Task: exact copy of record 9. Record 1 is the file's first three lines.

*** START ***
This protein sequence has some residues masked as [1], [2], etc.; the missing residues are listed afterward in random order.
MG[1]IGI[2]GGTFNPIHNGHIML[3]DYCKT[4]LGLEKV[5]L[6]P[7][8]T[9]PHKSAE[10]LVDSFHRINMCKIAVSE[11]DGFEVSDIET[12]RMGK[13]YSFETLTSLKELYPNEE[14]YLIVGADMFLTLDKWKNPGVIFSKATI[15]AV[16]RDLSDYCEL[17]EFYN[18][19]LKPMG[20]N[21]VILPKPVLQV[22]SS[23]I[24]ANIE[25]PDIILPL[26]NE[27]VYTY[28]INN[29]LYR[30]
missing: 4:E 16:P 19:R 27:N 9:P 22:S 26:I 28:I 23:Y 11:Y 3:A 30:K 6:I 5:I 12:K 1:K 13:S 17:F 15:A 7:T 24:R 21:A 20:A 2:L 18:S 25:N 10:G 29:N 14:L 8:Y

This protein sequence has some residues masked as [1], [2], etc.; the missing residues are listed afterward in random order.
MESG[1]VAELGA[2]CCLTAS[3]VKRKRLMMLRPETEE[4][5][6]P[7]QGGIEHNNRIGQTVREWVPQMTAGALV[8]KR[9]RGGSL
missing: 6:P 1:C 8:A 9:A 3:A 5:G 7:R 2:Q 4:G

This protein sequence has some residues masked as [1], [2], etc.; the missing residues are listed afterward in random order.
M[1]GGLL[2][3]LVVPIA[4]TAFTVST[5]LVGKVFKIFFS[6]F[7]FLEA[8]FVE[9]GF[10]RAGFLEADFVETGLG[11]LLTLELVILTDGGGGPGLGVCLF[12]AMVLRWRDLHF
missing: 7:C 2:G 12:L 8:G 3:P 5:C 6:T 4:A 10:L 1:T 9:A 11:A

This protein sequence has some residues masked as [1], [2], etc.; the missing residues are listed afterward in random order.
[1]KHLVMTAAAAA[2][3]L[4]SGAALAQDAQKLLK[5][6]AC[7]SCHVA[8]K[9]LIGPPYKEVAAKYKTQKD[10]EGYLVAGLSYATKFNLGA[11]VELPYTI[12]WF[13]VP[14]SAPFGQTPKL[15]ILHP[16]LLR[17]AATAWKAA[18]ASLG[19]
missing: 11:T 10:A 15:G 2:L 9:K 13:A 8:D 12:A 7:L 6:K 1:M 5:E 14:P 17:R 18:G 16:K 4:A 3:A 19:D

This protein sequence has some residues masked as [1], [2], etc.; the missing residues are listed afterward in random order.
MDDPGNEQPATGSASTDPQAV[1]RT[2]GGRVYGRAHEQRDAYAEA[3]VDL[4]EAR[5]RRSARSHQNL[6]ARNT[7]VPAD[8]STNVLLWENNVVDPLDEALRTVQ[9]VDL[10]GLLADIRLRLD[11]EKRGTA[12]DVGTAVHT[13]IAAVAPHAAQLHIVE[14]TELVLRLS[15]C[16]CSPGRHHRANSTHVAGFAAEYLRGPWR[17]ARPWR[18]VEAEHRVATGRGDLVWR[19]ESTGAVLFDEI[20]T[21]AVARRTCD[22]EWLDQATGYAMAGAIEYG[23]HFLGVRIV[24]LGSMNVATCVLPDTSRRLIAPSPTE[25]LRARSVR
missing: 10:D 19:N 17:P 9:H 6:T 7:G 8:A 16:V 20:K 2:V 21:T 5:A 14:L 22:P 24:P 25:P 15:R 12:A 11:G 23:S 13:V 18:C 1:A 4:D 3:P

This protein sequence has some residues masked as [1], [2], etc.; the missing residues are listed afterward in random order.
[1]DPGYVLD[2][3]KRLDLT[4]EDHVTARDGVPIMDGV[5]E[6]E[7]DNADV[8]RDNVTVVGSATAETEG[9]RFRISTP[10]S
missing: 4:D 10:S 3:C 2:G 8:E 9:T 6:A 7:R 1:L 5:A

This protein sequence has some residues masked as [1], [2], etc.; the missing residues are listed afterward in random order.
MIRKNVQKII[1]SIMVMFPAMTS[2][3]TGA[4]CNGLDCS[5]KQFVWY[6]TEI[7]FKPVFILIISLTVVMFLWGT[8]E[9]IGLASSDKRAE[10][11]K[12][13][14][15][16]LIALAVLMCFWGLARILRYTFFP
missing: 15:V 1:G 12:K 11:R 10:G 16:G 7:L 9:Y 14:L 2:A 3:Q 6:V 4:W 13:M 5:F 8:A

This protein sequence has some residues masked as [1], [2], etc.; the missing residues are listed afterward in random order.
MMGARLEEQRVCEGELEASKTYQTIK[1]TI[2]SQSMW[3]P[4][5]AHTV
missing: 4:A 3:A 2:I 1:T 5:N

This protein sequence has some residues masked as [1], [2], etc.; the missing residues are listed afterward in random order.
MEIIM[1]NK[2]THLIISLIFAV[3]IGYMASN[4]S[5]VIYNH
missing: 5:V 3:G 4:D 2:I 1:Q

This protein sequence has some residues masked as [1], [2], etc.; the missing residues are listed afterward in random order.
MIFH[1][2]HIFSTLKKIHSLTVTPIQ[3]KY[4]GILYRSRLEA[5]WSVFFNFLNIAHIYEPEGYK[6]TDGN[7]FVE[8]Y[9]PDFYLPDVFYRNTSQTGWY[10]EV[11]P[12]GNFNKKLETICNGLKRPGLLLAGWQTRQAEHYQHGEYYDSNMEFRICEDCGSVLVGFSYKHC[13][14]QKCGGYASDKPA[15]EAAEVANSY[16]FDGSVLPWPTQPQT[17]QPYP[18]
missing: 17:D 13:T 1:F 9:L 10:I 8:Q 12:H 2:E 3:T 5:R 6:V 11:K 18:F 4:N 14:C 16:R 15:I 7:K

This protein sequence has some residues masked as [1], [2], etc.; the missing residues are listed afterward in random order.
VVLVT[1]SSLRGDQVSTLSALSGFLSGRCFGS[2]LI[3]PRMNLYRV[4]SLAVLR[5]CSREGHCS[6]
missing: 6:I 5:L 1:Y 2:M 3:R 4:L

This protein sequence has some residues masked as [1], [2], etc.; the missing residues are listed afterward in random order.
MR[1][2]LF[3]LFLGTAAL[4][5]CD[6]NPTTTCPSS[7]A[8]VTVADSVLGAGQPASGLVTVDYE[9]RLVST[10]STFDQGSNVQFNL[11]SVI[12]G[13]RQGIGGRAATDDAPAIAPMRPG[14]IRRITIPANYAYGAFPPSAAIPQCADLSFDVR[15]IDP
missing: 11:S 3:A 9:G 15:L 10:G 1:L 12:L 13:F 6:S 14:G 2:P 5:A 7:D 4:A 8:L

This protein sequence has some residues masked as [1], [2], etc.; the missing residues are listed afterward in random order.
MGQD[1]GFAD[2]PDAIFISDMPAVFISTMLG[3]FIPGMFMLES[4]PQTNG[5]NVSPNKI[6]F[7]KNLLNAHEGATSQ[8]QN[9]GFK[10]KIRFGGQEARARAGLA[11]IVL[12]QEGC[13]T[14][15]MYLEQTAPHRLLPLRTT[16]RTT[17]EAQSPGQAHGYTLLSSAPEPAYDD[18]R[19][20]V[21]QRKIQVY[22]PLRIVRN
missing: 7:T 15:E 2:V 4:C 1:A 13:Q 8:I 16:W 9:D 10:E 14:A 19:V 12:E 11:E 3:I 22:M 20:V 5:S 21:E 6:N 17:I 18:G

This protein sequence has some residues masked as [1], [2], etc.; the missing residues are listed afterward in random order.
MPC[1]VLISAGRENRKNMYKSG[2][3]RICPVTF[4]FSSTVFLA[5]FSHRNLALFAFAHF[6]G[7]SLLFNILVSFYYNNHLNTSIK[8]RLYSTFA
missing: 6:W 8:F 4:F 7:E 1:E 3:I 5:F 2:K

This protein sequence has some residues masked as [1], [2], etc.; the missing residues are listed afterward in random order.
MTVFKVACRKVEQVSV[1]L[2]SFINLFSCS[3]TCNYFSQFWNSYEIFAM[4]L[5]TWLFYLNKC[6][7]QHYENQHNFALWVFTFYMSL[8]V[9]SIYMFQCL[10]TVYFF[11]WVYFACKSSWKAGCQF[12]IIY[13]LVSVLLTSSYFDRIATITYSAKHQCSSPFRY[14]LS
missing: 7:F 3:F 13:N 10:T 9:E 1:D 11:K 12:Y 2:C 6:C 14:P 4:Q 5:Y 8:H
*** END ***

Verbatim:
This protein sequence has some residues masked as [1], [2], etc.; the missing residues are listed afterward in random order.
MEIIM[1]NK[2]THLIISLIFAV[3]IGYMASN[4]S[5]VIYNH
missing: 5:V 3:G 4:D 2:I 1:Q